A self-styled healer has become the first woman in England to be handed a life sentence on television - after being found guilty of murdering her friend.

Jemma Mitchell was told she will serve at least 34 years in jail for killing 67-year-old Mee Kuen Chong at her Wembley home in June last year.

Two weeks after the murder, she drove more than 200 miles to the seaside town of Salcombe in Devon where she left devout Christian Ms Chong’s decapitated and badly decomposed body in woods.

Brent & Kilburn Times: Video of Judge Richard Marks KC during a live broadcast from the Old BaileyVideo of Judge Richard Marks KC during a live broadcast from the Old Bailey (Image: PA)

The prosecution claimed 38-year-old Mitchell, who lived in Willesden, hatched a plan to murder the vulnerable widow after befriending her through a church group.

When Ms Chong backed out of giving her £200,000 to pay for repairs to her run-down £4 million home, Mitchell killed her and forged a will to inherit the bulk of her estate – worth more than £700,000.

The trained osteopath, who boasted online of her award-winning skill in human dissection, had denied having anything to do with Ms Chong’s death – but declined to give evidence at her trial.

Brent & Kilburn Times: Mitchell seen carrying a suitcase that was used to transport the bodyMitchell seen carrying a suitcase that was used to transport the body (Image: PA)

Mitchell stood impassively in the dock as she was found guilty of murder while Ms Chong’s family in Malaysia watched the verdict via a video link on Thursday.

Today, Judge Richard Marks KC was broadcast handing down his sentence to Mitchell at the Old Bailey.

It is only the second time cameras have been allowed into an English criminal crown court to record a sentencing, and the first in a murder case in which the defendant is a woman.

Brent & Kilburn Times: The blue suitcase usedThe blue suitcase used (Image: PA)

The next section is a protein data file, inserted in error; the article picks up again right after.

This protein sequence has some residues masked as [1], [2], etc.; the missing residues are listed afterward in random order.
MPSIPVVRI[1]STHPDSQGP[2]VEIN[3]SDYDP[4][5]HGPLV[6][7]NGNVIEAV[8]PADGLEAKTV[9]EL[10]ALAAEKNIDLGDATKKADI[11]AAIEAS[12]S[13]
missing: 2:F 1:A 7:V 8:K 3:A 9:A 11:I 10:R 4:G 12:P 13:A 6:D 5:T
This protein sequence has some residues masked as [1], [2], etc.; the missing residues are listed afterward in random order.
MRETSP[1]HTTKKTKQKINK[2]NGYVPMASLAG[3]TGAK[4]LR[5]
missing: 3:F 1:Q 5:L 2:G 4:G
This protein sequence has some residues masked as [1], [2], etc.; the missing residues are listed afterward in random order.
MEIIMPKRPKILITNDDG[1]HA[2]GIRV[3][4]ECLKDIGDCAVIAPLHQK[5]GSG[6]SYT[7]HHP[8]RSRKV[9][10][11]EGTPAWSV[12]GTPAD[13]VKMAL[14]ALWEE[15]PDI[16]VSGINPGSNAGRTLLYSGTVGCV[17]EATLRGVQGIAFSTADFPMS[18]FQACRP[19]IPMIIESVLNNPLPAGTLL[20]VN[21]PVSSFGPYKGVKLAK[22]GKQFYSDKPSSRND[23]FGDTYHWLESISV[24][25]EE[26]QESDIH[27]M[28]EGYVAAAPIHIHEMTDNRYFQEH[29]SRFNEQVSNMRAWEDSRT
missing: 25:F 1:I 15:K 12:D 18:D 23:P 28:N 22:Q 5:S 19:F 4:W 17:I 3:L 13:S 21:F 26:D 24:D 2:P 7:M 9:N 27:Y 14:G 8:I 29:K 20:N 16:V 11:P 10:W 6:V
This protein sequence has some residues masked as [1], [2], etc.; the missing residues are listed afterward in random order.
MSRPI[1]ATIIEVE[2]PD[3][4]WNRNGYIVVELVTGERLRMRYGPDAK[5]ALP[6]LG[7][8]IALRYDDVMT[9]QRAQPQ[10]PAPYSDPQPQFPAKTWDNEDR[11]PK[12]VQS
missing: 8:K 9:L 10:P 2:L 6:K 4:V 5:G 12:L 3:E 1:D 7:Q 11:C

During the trial, jurors viewed CCTV footage of Mitchell arriving at Ms Chong’s home carrying a large blue suitcase on the morning of June 11 last year.

More than four hours later, she emerged from the Wembley property with the suitcase appearing bulkier and heavier.

She also had with her a smaller bag full of Ms Chong’s financial documents, which were later recovered from Mitchell’s home.

After Ms Chong was reported missing, Mitchell claimed she had gone to visit family friends “somewhere close to the ocean” as she was feeling “depressed”.

In reality, Mitchell had decapitated Ms Chong and stored her remains in the garden of the house she shared with her retired mother.

On June 26 last year, she stowed the body inside the suitcase in the boot of a hire car and drove to Devon.

Ms Chong’s headless body was found by holidaymakers beside a woodland footpath near the picturesque town of Salcombe the next day.

Following a police search of the area, Ms Chong’s head was recovered a few metres away from the body.

Following her conviction, Detective Chief Inspector Jim Eastwood, who led the investigation, said: “Mitchell has never accepted responsibility for Deborah’s murder so there are questions which remain unanswered.

“Why she kept her body for a fortnight, why she decapitated her, why she deposited her remains in Salcombe.

“What we do know is that these were evil acts carried out by an evil woman and the only motive clearly was one of financial gain.”